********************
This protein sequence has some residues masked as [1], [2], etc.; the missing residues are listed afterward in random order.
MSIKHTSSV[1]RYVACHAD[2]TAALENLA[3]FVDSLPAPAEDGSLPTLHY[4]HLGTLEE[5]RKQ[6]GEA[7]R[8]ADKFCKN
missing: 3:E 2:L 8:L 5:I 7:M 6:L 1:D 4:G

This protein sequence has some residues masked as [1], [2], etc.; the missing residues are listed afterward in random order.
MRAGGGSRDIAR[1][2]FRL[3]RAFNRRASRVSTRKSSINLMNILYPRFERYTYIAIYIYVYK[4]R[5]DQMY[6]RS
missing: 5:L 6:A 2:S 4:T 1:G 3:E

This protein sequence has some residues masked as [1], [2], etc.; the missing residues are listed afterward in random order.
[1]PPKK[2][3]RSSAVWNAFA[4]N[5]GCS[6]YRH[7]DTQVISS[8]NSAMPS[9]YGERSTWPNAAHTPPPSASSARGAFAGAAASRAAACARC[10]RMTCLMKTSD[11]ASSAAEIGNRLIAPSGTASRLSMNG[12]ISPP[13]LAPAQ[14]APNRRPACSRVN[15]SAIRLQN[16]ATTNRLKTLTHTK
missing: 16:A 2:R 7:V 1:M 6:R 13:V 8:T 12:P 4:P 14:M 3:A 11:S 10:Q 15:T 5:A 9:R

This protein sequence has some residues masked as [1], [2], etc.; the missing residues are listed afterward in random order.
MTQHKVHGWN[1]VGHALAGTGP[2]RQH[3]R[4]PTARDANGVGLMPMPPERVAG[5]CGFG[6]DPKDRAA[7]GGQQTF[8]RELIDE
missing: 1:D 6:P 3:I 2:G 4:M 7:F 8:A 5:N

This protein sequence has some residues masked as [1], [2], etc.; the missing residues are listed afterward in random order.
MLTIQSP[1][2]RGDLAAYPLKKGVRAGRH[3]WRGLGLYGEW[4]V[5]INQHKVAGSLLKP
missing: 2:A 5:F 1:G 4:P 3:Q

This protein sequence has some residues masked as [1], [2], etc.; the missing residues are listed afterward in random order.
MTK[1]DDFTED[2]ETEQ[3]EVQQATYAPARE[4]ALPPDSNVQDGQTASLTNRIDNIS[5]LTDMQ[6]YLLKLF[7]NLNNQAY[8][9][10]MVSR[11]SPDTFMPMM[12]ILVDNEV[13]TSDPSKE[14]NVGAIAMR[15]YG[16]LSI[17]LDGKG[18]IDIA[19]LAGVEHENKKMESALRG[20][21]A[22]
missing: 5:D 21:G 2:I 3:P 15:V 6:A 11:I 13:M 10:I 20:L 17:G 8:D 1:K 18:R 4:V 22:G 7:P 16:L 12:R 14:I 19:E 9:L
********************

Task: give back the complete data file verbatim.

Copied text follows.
This protein sequence has some residues masked as [1], [2], etc.; the missing residues are listed afterward in random order.
MSIKHTSSV[1]RYVACHAD[2]TAALENLA[3]FVDSLPAPAEDGSLPTLHY[4]HLGTLEE[5]RKQ[6]GEA[7]R[8]ADKFCKN
missing: 3:E 2:L 8:L 5:I 7:M 6:L 1:D 4:G

This protein sequence has some residues masked as [1], [2], etc.; the missing residues are listed afterward in random order.
MRAGGGSRDIAR[1][2]FRL[3]RAFNRRASRVSTRKSSINLMNILYPRFERYTYIAIYIYVYK[4]R[5]DQMY[6]RS
missing: 5:L 6:A 2:S 4:T 1:G 3:E

This protein sequence has some residues masked as [1], [2], etc.; the missing residues are listed afterward in random order.
[1]PPKK[2][3]RSSAVWNAFA[4]N[5]GCS[6]YRH[7]DTQVISS[8]NSAMPS[9]YGERSTWPNAAHTPPPSASSARGAFAGAAASRAAACARC[10]RMTCLMKTSD[11]ASSAAEIGNRLIAPSGTASRLSMNG[12]ISPP[13]LAPAQ[14]APNRRPACSRVN[15]SAIRLQN[16]ATTNRLKTLTHTK
missing: 16:A 2:R 7:V 1:M 6:R 13:V 8:T 12:P 4:P 14:M 3:A 11:S 10:Q 15:T 5:A 9:R

This protein sequence has some residues masked as [1], [2], etc.; the missing residues are listed afterward in random order.
MTQHKVHGWN[1]VGHALAGTGP[2]RQH[3]R[4]PTARDANGVGLMPMPPERVAG[5]CGFG[6]DPKDRAA[7]GGQQTF[8]RELIDE
missing: 1:D 6:P 3:I 2:G 4:M 7:F 8:A 5:N

This protein sequence has some residues masked as [1], [2], etc.; the missing residues are listed afterward in random order.
MLTIQSP[1][2]RGDLAAYPLKKGVRAGRH[3]WRGLGLYGEW[4]V[5]INQHKVAGSLLKP
missing: 2:A 5:F 1:G 4:P 3:Q

This protein sequence has some residues masked as [1], [2], etc.; the missing residues are listed afterward in random order.
MTK[1]DDFTED[2]ETEQ[3]EVQQATYAPARE[4]ALPPDSNVQDGQTASLTNRIDNIS[5]LTDMQ[6]YLLKLF[7]NLNNQAY[8][9][10]MVSR[11]SPDTFMPMM[12]ILVDNEV[13]TSDPSKE[14]NVGAIAMR[15]YG[16]LSI[17]LDGKG[18]IDIA[19]LAGVEHENKKMESALRG[20][21]A[22]
missing: 5:D 21:G 2:I 3:P 15:V 6:A 11:I 13:M 10:I 20:L 17:G 8:D 1:K 18:R 4:V 22:G 7:P 16:L 12:R 14:I 19:E 9:L